When I was a senior in high school, I applied and got in to a few colleges in the state. Nowhere too prestigious but I was proud of my accomplishments. After watching Operation Varsity Blues, I don’t know what I was thinking. If I had known THIS was an option, I would gotten a Bachelors at Harvard, a Masters at Yale, and maybe, if I was feeling crazy, a Doctorate at Cornell.
Operation Varsity Blues is a new documentary on Netflix. Based on the College Admissions scandal that was blown wide open about two years ago, the film tells its story in a unique way. Like many documentaries, the story is shown through interviews as well as clips. The clips used here are dramatic reenactments. A lot of times, those reenactments can be cheesy. Operation Varsity Blues, however, makes them really interesting.
A Unique Documentary
A big reason for this is because the main culprit, Rick Singer, is played by Matthew Modine. No disrespect to any documentary reenactors out there reading this, but Modine is a big get. At least for this kind of movie. Sure he is not as big of a star as he once was. But he is a recognizable face. Despite that, he transforms into Rick Singer. In doing so, he helps to guide us through what is ultimately a pretty convoluted scheme.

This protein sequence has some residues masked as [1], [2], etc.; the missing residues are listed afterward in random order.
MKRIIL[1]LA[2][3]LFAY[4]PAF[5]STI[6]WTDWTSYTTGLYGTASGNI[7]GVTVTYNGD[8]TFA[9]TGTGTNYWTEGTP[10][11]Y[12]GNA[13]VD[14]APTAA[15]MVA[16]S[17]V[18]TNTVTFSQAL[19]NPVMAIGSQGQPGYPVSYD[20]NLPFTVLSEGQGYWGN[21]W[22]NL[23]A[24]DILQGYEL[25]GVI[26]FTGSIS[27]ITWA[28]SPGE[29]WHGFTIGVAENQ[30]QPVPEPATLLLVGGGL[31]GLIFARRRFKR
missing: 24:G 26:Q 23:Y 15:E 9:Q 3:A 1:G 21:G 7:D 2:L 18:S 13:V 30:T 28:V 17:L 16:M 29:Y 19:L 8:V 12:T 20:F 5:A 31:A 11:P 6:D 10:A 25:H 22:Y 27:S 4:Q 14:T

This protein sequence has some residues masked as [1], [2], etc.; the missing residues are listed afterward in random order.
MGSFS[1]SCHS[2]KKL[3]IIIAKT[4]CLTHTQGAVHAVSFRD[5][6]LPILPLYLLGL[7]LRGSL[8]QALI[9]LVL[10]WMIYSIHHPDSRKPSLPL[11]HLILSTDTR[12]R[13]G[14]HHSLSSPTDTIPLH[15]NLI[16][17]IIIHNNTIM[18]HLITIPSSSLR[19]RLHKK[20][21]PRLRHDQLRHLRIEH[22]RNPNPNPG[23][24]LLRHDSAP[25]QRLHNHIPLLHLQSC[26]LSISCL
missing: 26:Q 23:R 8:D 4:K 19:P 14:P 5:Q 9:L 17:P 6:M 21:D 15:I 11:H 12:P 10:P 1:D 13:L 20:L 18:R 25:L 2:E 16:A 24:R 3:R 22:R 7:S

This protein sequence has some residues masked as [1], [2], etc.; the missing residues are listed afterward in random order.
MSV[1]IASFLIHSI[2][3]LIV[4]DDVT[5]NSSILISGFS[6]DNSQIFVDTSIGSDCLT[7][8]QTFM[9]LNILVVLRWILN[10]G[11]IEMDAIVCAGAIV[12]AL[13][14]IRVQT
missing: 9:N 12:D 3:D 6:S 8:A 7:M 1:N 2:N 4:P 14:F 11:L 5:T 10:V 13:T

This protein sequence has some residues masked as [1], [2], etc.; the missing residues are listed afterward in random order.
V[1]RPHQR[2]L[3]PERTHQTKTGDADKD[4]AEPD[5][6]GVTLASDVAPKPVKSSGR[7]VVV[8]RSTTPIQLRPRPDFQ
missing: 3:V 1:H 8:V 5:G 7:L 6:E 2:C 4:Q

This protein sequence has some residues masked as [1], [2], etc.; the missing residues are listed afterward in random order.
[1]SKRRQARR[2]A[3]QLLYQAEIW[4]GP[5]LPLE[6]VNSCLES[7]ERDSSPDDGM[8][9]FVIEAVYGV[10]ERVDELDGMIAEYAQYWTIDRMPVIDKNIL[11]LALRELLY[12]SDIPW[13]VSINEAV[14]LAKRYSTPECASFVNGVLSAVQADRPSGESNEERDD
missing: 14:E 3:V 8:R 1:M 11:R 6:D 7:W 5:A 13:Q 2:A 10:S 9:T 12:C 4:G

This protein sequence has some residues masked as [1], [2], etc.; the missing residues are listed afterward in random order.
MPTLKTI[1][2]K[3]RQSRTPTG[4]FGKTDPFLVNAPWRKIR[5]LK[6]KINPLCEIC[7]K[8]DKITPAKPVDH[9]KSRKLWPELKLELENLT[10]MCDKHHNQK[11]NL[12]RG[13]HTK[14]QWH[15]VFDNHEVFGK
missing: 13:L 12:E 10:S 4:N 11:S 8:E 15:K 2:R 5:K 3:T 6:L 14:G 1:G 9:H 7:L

Through what I had read about the scandal and seen on the news, I thought I understood it. Turns out, I did not. Operation Varsity Blues does a great job at fully explaining exactly how the plot was carried out for years. It started innocently enough and quickly became a full blown crime. Utilizing actors to reenact the story, rather than using talking heads to walk us through news footage helps to paint a picture.
The Real Victims
Additionally, the filmmakers make sure to never lose sight of the real victims in this – the students who deserved a spot but didn’t get in. One of my favorite moments is at the beginning when it shows real footage of students finding out what college they got into. Some are thrilled to have been accepted, while others are crushed to learn they did not get into their dream school. The entitlement of those who engaged in this scandal is abhorrent.
Operation Varsity Blues is a frustrating, but important watch. To have so many people take advantage of a system that is already tipped in their favor is infuriating. The filmmakers do an excellent job of putting the scandal into context and framing those guilty as nothing less than that. While it might not have a whole lot of new information for those who followed closely, it is still worth a watch. For people, like me, who had a rough idea of the scandal, you haven’t seen anything yet!